Vanuatu is an archipelago of 83 islands in the South Pacific enriched with amazing flora and fauna. It is a country where the majority of the people live in rural areas and are dependant on their surrounding environment and natural resources to thrive. Consequently there is a strong bond between Ni-Vanautu and their land. But there is little scientific study of the plants animals and their interactions with each other. At VESS we believe that  both indigenous knowledge, passed down from gerneations of people living on the land, and scientific knowledge together will assist this and future generations to live harmoniously within our changing environment. VESS aims to fill the knowledge gaps that exist in relation to our environment and the flora and fauna resident here so we understand our natural world and can develop the tools to ensure sustainable use of our natural resources as well as preserving Vanuatu’s unique biodiversity into the future.

Vanuatu sits within the East Melanesian Island’s Hotspot for biodiversity. Our islands are young, in geological terms, and remote and this has lead to a high level of endemism which means that there are many animals and plants that live in Vanuatu and no where else in the world. Vanuatu is surrounded by coral reefs which are home to an array of beautiful marine organisms. Our costal waters are also visited by migratory species such as whales and marine turtles. Some of these species are threatened with extinction and listed on the IUCN Red List of threatened species. VESS will work towards improving the prospects for these threatened plants and animals and increase their chance of survival. You can find out more about the richness of East Melanesian Islands Hotspot from the Critical Ecosystem Partnership Fund’s (CEFP) website and the EMI ecosystem profile. The CEPF is currently funding projects in Vanuatu including supporting VESS. This website was built as part of a project funded by CEFP. 

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Calling all artists!
Join artist Sue Ryan (Ghost Net Art Project) for a workshop in Vanuatu

Tuesday 22nd to Saturday 26th January 2019
At Alliance Française, Port Vila

Places for the workshop are limited so please register with VESS by emailing or call 5343801 by Monday 21st January to avoid disappointment. Places will be allocated on a first come first served basis.

Internationally renowned artist Sue Ryan, architect of the Ghost Net Art Project, will run a workshop in Vanuatu turning abandoned or discarded fishing nets, line and other marine debris in to art. Sue has worked for ten years with remote indigenous communities in the South Pacific and
Australasia, with artwork program pieces that have been purchased by art collectors worldwide (Monaco, Switzerland, Paris, London and Australia, to name a few). During the workshop she will inspire and teach her skills to artists in Vanuatu so they too can turn trash into treasure.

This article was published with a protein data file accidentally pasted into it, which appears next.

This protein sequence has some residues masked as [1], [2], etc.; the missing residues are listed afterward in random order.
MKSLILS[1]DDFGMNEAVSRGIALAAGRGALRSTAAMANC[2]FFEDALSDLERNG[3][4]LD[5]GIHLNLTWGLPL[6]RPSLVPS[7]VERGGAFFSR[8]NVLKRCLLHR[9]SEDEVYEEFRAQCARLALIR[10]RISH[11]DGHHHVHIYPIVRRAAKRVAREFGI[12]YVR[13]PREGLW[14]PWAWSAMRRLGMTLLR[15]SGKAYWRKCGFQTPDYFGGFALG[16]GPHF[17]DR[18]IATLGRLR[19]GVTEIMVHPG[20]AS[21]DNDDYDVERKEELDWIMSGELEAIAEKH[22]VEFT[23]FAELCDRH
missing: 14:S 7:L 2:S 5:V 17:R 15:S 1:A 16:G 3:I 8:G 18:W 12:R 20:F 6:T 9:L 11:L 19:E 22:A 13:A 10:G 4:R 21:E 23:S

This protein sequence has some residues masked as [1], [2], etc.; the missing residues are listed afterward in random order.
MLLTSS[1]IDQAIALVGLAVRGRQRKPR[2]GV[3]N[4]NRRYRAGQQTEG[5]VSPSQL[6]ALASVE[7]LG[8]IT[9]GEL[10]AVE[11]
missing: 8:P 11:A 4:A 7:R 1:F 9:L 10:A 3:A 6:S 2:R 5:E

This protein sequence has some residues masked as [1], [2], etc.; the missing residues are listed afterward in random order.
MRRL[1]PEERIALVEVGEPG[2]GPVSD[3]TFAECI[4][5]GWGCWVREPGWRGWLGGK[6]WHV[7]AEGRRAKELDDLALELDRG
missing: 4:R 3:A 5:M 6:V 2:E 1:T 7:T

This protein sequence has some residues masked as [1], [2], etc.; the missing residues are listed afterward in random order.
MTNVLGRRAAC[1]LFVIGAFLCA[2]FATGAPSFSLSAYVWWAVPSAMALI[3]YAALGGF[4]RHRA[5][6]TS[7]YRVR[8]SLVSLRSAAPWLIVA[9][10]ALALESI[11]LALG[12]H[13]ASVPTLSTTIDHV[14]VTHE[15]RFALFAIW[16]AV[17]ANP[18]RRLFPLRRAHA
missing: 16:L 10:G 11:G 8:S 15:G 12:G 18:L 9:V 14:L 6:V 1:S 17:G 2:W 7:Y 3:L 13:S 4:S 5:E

“I’m really looking forward to visiting ... every community has a unique voice and skill that brings something new and exciting to the conservation about marine litter. Everyone takes great delight in turning rubbish into beautiful objects of value and helping spread the word about their own community and telling a unique story in their way” Sue Ryan, Ghost Net Art Project.

This workshop is being organized by TierraMar and VESS as part of the Commonwealth Litter Programme (CLiP), executed by the UK government’s Centre for the Environment, Fisheries and Aquaculture Science (CEFAS) who are working with partners across the Commonwealth to share expertise and find solutions to the environmental and socio-eccomonic problems caused by litter in the marine environment.

As part of the Commonwealth Litter Programme (CLiP) TierraMar and VESS are also running a competition for artists to showcase inspirational artworks and ideas about how to tackle marine litter in the Pacific. This workshop will inspire and teach new techniques, giving the artists ideas and skills for the best chance to win this competition and win a trip to present their art at the International CLiP conference in the UK. In addition, there are thousands of dollars of runner-up prizes to be won in the competition.
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Vanuatu Environmental Science Society

Have you seen any lost abandoned or discarded fishing gear in or around Vanuatu? If you have please help us learn more about ghost gear by completing this survey:
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A you a student studying in a commonwealth pacific island country? Do you have a fantastic idea on how to combat the marine litter that is polluting our environment? Then make a video or presentation about it, or write about it and enter up to two ideas into the CLiP ideas competition. If you win you could be presenting your idea at the CLiP marine litter conference in London!! #PacificMarineLitterCompetition
Open to students in Fiji, Kiribati, Nauru, Papua New Guinea, Samoa, Solomon Islands, Tonga, Tuvalu, Vanuatu
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